Introduction: Boho Style Leather Wrap

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I love making jewelry. I don't think I'm particularly skilled at finishing a jewelry-making project (as evident by all the half-started pieces I have, some since high school) but I do enjoy making and getting to tell people that the bracelet, necklace, or earrings I'm wearing are one-of-a-kind and made by me.

The town I grew up in has a fantastic bead shop and for a kid growing up in southern Vermont, it was really one of the only stores downtown that had anything of interest for me. Beadniks is where my jewelry making interest began.

This wrap bracelet Instructable was inspired by some cuffs/wraps I came across on Pinterest and some I saw in a store that were way over my idea of reasonably priced. Looking on Pinterest and examining some photos, it was easy to see that these bracelets are not as complicated to make as they look (as long as you have a clipboard) and I could get the exact style I want by making my own. Often when looking at finished jewelry, there is some aspect of it I don't like and whatever the part I dislike, coupled with an "ehh" price-tag is what keeps me from buying.

Some of the beads (the silver ones in particular) are ones I've had for years. The Polaris Beads (the round blue ones) came from Germany (Polaris beads are a big deal in Europe and hard as hell to find in the U.S.). The multi-faceted beads came from Michaels and Joann's (on sale). The button I found in a button jar my husband started. The 2mm blue leather came from an Etsy store (link on next step), but if you are within driving distance of Walpole, MA, I highly recommend checking out Bead Addiction for your jewelry-making needs. One of the few bead shops around that is open on Sundays and has an amazing selection of beads, findings, and cords.

Step 1: Tools & Materials

Picture of Tools & Materials

-Leather cord (1 single piece of cord, I used 36" of 2mm blue leather cord, bought on Etsy, here)

-Button

-Nylon or other durable beading thread

-Beading needles

-Beads (I used a variety of beads, including Polaris Beads--which I'm obsessed with)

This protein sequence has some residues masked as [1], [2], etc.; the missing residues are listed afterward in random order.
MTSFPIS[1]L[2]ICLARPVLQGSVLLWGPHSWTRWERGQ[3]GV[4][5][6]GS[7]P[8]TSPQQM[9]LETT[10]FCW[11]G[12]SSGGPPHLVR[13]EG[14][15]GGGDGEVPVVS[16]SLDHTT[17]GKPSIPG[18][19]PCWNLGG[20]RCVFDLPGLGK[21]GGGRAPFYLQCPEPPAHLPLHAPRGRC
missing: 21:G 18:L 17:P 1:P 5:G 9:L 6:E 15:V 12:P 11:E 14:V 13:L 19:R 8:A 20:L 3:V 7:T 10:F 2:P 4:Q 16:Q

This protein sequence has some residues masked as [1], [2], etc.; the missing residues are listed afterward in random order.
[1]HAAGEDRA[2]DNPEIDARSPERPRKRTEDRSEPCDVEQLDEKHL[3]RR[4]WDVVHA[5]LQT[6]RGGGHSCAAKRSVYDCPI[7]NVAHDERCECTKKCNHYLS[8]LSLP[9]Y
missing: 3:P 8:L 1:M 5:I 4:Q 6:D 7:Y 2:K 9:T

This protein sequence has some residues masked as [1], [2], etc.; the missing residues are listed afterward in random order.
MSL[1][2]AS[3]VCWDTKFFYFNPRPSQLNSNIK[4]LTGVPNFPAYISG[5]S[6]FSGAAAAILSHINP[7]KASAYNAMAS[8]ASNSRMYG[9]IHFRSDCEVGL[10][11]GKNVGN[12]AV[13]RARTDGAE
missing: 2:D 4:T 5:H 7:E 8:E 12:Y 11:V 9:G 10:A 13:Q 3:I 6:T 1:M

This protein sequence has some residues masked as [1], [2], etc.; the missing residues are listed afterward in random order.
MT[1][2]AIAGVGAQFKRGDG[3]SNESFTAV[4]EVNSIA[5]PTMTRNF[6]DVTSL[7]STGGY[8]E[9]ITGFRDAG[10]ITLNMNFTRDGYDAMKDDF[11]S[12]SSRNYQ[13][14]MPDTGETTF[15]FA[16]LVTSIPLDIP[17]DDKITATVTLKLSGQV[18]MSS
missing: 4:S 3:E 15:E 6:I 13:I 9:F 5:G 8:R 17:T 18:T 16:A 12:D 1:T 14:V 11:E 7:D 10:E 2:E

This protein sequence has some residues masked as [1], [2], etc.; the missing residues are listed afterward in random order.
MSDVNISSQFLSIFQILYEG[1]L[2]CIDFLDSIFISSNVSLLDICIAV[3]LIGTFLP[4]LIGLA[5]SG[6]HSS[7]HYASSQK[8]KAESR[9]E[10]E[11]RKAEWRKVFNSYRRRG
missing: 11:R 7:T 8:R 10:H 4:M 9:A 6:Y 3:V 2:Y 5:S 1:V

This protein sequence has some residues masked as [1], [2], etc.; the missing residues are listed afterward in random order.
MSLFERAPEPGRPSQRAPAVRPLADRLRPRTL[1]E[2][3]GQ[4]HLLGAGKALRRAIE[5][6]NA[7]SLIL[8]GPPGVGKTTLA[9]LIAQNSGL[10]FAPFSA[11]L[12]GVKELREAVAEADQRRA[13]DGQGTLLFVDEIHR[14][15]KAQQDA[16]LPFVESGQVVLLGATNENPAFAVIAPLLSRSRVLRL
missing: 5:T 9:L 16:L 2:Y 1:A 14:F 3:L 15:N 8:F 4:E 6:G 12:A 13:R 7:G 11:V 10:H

-Beading/Super Glue

-Clipboard (for holding the cord still)



The amount of cord you will use depends on how long you want your bracelet. My wrist measurement is 6.5". Because this is a wrap bracelet, I want to increase the length of cord depending on how many times I want the bracelet to wrap around my wrist. I also want to factor in the knots I'll be adding for the closure button and loop. Also remember to use one single piece of cord, you'll be folding it in half.


For a double wrap, I used about 36" of leather cord. For the triple wrap I'm working on I used about 52 inches of cord.

Step 2: Button Closure

Picture of Button Closure

Slide the cord through the button holes until the button is evenly placed between the cord and you have two strands to work with. You can tie your cord in a knot to keep the button in place, really this is an aesthetic choice and not necessary.

Secure your cord to a clipboard, this helps keep your lines straight, and tie your thread to one side. I picked the left cord to secure my thread to and every time I had to start a new length of thread, I started it on the left, so all the knots etc are on the same side.

For more knot security you can add clear nail polish or jewelry/super glue. I added glue to all of my knots and tried my best to hide the evidence inside the beads.

Step 3: Sewing Beads

Picture of Sewing Beads

Add one bead to your thread and pull it all the way down (picture 1) and then wrap the thread under the right cord (picture 2) and sew back into the bead. Bring the needle/thread back under the left cord and pull through.

Bring the thread back over the left cord, add a new bead and repeat the above process. Continue these steps until you have run out of thread.

When you get to the last 2-3" of thread, stop beading and tie the thread off in a secure knot. In as close to the same place as possible, tie on the new thread and secure. For this bracelet, every time I needed to add more thread I also changed the beads.

Step 4: New Thread, New Beads

Picture of New Thread, New Beads

With your new thread added, you can either continue with the beads you were previously using, or start new ones as I did.

I continued the over, under, over, sewing pattern until there was only 3" or so left of leather cord.

Step 5: Button Loop

Picture of Button Loop

When you get to the end of your cord, tie a knot at the end closest to the beads. Tie a second knot towards the end of the tail, making sure to leave a small gap (wide enough to accommodate your button) between the knots.

Step 6: Ta Da!

Picture of Ta Da!

Wrap your bracelet around your wrist, secure the button, and you've got a double wrap leather bracelet.

Comments

KiranP2 (author)2016-02-06

this is so simple! can't believe i actually bought a bead loom to do this stuff... clearly you don't need one!

thundrepance (author)2016-01-24

first time i ever understood this procedure because of your nice close-ups! 8^)

Not_Tasha (author)thundrepance2016-01-25

Glad to hear it! Thanks!!!

BeaB3 (author)2016-01-21

Very nice, I really like that sort of bracelet, maybe, just maybe, I'l give it a go!

DIY Hacks and How Tos (author)2016-01-20

Great looking jewelry.

Thanks!

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Bio: I am a teacher outside of Boston and I love making cool stuff! Any prizes I'm lucky enough to win will go directly to ... More »
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